Sunday, November 18, 2012

Review: Ghosts of the Sun - Bill McHenry

I’ve been curious about tenor saxophonist Bill McHenry’s playing for a while.  He recently released a recording of new music, La Peur Du Vide, but his previous recording, Ghosts of the Sun, received a lot of acclaim (see the end of this review), so I thought I would use this as my introduction to McHenry’s work.


The recording starts out with the slow, melancholy “Ms. Polley,” kind of a jazzy, low-key version of Andrew Lloyd Webber’s “Music of the Night.”  McHenry’s tone on the tenor saxophone is solid and workmanlike—clear, rounded, and slightly dry.  Ben Monder’s guitar provides a spacy orchestra in the background behind McHenry’s playing, along with thoughtful playing from the late drummer Paul Motian and bassist Reid Anderson.  Anderson then takes the spotlight with a gentle, lyrical solo, Motian and Monder continuing their more-than-just background playing.  McHenry’s following solo is mainly a smattering of quiet runs without much direction.  McHenry and Monder play the melancholy melody in unison to the end.  This cut is pretty and contemplative, but ultimately comes off as a bit listless.

“La Fuerza” starts off a bit like a paso doble, the soundtrack to a bullfight.  The rhythm players lay down a nice groove, and McHenry produces some interesting tongueing effects in his solo, but he doesn’t generate much with the opportunity he’s given.  Anderson plays a brief solo with Motian’s accompaniment.  “Anti Heroes” has a fine, strong melody, almost a march.  Monder provides an imaginative, excellent narrative in his solo, a little lesson in how to improvise. McHenry finally stretches out a bit with a flowing, cohesive solo, continuing the self-assured flavor of the song.  The title tune is a lower mid-tempo, impressionistic piece.  In his solo, McHenry uses his saxophone like a paintbrush, dabbing little bits of melody here and there.  Monder noodles around with a reverb-y solo, somewhat in duet with Anderson.  There is a lot of subtle interplay between Monder, Anderson, and Motian here.  This is music evocative of desert landscapes.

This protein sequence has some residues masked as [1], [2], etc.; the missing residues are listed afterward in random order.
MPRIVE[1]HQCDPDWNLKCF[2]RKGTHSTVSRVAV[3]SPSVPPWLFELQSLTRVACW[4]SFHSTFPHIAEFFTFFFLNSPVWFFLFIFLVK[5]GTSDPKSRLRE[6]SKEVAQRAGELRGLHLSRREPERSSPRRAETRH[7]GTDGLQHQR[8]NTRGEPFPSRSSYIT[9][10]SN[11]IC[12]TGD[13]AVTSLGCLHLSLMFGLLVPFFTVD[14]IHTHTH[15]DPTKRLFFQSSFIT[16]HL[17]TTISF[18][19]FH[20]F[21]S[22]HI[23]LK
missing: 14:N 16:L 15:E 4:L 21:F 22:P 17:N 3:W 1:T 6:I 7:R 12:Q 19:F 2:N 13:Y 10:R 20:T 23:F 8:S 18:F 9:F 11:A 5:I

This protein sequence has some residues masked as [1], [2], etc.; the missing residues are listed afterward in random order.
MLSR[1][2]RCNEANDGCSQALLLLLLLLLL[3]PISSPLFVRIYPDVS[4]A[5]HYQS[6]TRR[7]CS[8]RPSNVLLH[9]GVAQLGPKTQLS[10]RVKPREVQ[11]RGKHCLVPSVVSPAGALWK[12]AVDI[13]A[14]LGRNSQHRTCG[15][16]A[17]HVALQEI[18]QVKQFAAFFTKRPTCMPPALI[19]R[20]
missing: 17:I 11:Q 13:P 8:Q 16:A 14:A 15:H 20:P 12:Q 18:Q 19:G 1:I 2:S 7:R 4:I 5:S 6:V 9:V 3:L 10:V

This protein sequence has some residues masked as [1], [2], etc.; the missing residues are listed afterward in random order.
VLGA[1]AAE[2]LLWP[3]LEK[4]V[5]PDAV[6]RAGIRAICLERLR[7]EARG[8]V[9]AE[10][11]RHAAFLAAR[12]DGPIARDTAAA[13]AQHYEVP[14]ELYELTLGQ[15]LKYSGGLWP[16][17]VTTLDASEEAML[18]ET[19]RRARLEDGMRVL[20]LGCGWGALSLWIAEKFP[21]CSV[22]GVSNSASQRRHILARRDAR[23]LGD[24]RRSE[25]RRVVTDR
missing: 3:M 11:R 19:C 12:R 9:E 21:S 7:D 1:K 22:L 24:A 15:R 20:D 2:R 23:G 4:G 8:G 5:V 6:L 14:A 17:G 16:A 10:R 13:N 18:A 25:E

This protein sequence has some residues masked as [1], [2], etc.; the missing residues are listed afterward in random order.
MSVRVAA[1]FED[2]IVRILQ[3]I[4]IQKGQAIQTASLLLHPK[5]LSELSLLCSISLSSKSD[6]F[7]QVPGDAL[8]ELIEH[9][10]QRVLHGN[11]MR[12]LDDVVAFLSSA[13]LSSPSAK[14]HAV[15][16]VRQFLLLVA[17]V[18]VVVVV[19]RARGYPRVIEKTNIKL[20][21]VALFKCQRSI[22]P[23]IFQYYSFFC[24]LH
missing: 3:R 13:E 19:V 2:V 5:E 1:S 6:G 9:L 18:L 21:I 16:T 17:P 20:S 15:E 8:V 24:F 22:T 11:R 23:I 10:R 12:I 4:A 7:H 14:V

“William (Drums)” is a short piece that is basically a mid-tempo Motian drum solo, but the other quartet members come in near the end to fade out the cut.  “Little One” is a mid-tempo song, sounding like a sort of jazzy version of a Burt Bacharach tune, with McHenry singing the melody on his sax.  McHenry and Monder improvise a low-key duet, staying close to the melody of the tune, before closing out the brief cut.  “William (III)” has a halting, fragmented melody without any clear meter.  McHenry plays a meticulous, composed-sounding solo.  Monder then takes over with a wild and highly distorted solo. 

“Lost Song” begins as a slow duet between McHenry and Monder, and it develops into a slowly strolling ballad with the other quartet members joining in.  McHenry plays a slow, ruminating solo.  Then Anderson takes over with a more engaging solo, Monder playing arpeggios behind him.  Monder then provides a nice interlude, strumming some sustained, distorted chords.  The players close with the tune’s pretty melody.  The recording ends with “Roses (II).”  McHenry begins the tune with some of his more intense and engaged playing, employing some interesting runs, altissimo swoops, and his unusual tongueing technique.  The tune itself is a disjointed, out-of-time collection of phrases, closing out the recording on a somewhat unsettling note.

Ghosts of the Sun is a very low-key, minimalist affair.  To really appreciate it requires a fair amount of concentration by the listener; you have to come to this music as much as it comes to you.  (I’ll confess I had a much more positive attitude toward this recording after I listened to it for a second time.)  Also, the musicians are much more interested in subtly blending and fitting into each piece than in making personal statements--this is reflected in the brevity of the solos and the pieces themselves—though the improvisational excellence of these players can’t help but shine through.  McHenry is particularly self-effacing in his playing.  He doesn’t seem to approach the saxophone as a saxophone, choosing not to take advantage of the instrument’s natural tonal and intervallic strengths.  (In this regard, I agree with a comment in a review by Raul D’Gama Rose in All About Jazz: “it seems to be a matter of coincidence that he [McHenry] is a tenor saxophonist.  He might just as well have been a trumpeter, a pianist or even a violinist.")  So, from a jazz saxophonist’s point of view, this recording is fairly unnourishing.  Overall, Ghosts of the Sun provides fine music, but will probably be more appealing to those who gravitate toward minimalism and desert landscapes.  As a more meat-and-potatoes jazz listener, this recording left me somewhat cold. 

Part of the “acclaim” of Ghosts of the Sun includes the fact that it landed on A Blog Supreme’s list of ten best jazz recordings of2011.  In the entry for this recording, there’s also a link to listen to the cut, “La Fuerza.”  This will help you decide if Ghosts of the Sun is likely to suit your tastes. 

No comments:

Post a Comment